Utilization of biodegradable polymeric materials as delivery agents in dermatology
Fiorenza Rancan, Ulrike Blume-Peytavi, Annika Vogt
Clinical Research Center for Hair and Skin Science, Department of Dermatology and Allergy, Charité – Universitätsmedizin Berlin, Germany
Abstract: Biodegradable polymeric materials are ideal carrier systems for biomedical applications. Features like controlled and sustained delivery, improved drug pharmacokinetics, reduced side effects and safe degradation make the use of these materials very attractive in a lot of medical fields, with dermatology included. A number of studies have shown that particle-based formulations can improve the skin penetration of topically applied drugs. However, for a successful translation of these promising results into a clinical application, a more rational approach is needed to take into account the different properties of diseased skin and the fate of these polymeric materials after topical application. In fact, each pathological skin condition poses different challenges and the way diseased skin interacts with polymeric carriers might be markedly different to that of healthy skin. In most inflammatory skin conditions, the skin's barrier is impaired and the local immune system is activated. A better understanding of such mechanisms has the potential to improve the efficacy of carrier-based dermatotherapy. Such knowledge would allow the informed choice of the type of polymeric carrier depending on the skin condition to be treated, the type of drug to be loaded, and the desired release kinetics. Furthermore, a better control of polymer degradation and release properties in accordance with the skin environment would improve the safety and the selectivity of drug release. This review aims at summarizing the current knowledge on how polymeric delivery systems interact with healthy and diseased skin, giving an overview of the challenges that different pathological skin conditions pose to the development of safer and more specific dermatotherapies.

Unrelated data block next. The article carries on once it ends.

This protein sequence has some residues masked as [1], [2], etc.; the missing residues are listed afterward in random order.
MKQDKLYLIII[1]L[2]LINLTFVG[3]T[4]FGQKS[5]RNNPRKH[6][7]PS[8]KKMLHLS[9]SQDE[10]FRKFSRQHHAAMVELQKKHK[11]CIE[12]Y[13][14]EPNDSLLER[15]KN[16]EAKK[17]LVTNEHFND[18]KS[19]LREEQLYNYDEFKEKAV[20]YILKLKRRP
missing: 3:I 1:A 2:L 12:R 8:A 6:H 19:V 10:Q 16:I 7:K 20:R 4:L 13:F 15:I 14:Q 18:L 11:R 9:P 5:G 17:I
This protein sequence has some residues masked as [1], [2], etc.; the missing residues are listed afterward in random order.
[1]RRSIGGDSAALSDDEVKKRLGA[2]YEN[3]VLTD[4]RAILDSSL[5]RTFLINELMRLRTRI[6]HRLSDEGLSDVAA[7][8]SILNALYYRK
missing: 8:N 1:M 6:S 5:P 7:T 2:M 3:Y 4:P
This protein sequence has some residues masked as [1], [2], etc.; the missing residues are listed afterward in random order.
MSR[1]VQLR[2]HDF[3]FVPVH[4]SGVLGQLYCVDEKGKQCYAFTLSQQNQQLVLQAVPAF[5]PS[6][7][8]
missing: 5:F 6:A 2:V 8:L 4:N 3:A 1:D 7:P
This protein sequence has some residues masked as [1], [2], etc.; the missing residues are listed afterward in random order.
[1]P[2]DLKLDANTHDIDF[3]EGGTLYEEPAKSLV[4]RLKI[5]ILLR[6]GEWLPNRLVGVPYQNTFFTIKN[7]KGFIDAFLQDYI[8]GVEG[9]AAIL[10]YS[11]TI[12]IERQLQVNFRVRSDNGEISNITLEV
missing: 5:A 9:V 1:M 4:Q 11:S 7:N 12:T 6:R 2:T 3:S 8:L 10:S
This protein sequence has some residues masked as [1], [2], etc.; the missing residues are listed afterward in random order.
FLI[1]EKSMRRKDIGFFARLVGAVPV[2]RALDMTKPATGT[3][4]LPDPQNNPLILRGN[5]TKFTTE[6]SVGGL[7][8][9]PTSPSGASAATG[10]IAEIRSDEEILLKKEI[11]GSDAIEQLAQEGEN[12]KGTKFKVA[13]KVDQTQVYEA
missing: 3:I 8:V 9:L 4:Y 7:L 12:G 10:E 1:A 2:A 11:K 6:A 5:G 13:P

Keywords: nanocarriers, nanoparticles, biodegradable polymers, skin penetration, hair follicles
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